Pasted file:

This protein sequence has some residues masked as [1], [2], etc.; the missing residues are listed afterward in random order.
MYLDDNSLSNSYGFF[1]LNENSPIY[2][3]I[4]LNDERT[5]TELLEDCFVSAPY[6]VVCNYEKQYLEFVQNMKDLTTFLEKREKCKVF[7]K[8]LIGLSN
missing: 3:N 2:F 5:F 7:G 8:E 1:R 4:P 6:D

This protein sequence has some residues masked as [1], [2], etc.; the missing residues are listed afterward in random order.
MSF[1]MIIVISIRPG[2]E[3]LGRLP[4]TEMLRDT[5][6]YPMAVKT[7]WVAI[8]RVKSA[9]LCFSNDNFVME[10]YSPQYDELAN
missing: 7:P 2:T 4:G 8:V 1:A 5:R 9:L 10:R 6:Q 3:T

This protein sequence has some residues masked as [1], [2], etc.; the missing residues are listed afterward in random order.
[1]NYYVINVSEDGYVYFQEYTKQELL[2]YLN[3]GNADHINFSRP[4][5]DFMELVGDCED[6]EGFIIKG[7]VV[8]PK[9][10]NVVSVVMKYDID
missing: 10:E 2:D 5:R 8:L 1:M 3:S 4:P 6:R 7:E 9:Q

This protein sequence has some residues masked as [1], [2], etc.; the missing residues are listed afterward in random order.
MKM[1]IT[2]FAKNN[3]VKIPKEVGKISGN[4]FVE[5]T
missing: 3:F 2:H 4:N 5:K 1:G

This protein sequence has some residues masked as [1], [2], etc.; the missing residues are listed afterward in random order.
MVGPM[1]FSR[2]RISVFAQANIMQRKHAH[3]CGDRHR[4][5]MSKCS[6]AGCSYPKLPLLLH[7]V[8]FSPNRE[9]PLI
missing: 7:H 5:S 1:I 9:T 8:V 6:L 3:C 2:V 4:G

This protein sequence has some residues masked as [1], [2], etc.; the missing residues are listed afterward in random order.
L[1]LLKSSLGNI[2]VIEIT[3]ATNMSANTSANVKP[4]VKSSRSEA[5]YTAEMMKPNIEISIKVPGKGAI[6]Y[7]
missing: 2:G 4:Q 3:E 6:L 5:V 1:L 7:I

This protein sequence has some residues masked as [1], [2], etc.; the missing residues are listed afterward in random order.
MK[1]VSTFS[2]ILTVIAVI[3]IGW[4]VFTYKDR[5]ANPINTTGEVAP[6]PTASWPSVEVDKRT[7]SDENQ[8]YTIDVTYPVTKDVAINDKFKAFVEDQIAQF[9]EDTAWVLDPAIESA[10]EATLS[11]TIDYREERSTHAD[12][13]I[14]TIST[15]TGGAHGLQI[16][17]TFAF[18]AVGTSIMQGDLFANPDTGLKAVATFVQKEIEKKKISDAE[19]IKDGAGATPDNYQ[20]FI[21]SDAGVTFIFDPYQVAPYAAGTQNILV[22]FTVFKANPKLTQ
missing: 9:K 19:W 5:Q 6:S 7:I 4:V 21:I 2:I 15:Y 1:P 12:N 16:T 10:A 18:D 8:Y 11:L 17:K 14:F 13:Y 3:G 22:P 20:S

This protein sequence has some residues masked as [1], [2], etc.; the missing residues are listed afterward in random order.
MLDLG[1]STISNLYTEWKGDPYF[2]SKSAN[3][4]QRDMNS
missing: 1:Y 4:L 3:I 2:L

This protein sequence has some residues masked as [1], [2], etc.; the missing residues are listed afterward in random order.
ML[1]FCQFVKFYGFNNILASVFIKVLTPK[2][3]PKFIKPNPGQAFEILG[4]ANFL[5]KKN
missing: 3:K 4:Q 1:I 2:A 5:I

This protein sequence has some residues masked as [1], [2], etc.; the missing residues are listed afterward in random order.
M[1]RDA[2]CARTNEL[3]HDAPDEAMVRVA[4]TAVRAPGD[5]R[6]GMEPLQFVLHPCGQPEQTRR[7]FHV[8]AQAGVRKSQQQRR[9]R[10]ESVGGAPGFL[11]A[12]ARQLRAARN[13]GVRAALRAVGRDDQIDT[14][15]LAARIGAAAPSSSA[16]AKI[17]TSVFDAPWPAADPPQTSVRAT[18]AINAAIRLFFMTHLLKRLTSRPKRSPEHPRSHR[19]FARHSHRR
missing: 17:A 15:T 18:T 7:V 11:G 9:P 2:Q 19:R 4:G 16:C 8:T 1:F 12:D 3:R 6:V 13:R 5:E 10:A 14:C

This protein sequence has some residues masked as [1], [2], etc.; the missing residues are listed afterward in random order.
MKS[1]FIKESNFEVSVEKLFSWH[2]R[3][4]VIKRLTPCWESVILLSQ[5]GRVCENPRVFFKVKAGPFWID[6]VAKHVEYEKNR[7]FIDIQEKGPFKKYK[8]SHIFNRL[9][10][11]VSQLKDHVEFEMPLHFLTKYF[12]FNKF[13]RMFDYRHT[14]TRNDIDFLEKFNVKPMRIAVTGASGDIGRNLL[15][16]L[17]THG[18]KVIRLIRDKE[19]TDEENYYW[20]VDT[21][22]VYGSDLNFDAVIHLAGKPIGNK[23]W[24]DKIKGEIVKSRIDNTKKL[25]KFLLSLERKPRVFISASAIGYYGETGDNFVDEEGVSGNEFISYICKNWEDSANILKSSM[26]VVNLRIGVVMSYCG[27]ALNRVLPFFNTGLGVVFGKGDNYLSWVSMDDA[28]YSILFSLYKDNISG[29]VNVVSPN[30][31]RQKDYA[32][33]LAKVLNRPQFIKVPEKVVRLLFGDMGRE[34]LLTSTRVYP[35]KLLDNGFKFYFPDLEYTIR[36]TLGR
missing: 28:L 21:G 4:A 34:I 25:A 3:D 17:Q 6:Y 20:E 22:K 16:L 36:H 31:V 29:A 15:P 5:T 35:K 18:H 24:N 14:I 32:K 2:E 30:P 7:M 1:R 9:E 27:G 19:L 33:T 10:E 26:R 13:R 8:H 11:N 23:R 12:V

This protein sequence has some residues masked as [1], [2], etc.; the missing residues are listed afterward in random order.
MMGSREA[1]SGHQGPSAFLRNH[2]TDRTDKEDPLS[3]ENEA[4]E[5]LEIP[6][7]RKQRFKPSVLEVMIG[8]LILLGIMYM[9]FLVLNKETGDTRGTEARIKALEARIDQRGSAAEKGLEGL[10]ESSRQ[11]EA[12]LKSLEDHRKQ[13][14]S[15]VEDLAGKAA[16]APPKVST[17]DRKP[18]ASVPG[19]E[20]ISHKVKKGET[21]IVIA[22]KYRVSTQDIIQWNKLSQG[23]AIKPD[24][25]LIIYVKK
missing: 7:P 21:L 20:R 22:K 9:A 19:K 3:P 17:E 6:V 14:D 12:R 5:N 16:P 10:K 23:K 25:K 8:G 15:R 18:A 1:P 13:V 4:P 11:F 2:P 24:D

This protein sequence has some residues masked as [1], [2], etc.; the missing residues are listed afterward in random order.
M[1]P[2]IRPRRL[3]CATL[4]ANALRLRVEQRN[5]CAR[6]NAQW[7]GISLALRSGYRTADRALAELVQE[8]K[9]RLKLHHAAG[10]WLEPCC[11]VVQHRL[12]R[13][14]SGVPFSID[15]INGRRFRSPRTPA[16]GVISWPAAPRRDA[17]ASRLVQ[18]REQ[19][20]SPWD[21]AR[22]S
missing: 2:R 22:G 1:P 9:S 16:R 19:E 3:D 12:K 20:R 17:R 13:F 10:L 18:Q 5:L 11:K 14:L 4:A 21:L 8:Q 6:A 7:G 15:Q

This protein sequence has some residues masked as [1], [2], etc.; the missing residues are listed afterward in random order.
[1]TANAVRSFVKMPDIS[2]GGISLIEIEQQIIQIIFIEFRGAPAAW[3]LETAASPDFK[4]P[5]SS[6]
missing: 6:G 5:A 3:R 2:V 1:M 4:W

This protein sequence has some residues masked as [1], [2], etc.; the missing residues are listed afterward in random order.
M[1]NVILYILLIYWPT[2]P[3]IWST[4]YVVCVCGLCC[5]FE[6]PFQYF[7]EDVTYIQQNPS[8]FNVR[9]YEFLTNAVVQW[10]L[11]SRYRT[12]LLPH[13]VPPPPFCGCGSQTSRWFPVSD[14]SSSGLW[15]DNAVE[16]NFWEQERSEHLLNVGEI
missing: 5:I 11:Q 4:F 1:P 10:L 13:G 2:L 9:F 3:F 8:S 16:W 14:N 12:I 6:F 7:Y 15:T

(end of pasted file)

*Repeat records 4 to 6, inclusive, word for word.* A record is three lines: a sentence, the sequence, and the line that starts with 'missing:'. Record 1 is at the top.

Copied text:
This protein sequence has some residues masked as [1], [2], etc.; the missing residues are listed afterward in random order.
MKM[1]IT[2]FAKNN[3]VKIPKEVGKISGN[4]FVE[5]T
missing: 3:F 2:H 4:N 5:K 1:G

This protein sequence has some residues masked as [1], [2], etc.; the missing residues are listed afterward in random order.
MVGPM[1]FSR[2]RISVFAQANIMQRKHAH[3]CGDRHR[4][5]MSKCS[6]AGCSYPKLPLLLH[7]V[8]FSPNRE[9]PLI
missing: 7:H 5:S 1:I 9:T 8:V 6:L 3:C 2:V 4:G

This protein sequence has some residues masked as [1], [2], etc.; the missing residues are listed afterward in random order.
L[1]LLKSSLGNI[2]VIEIT[3]ATNMSANTSANVKP[4]VKSSRSEA[5]YTAEMMKPNIEISIKVPGKGAI[6]Y[7]
missing: 2:G 4:Q 3:E 6:L 5:V 1:L 7:I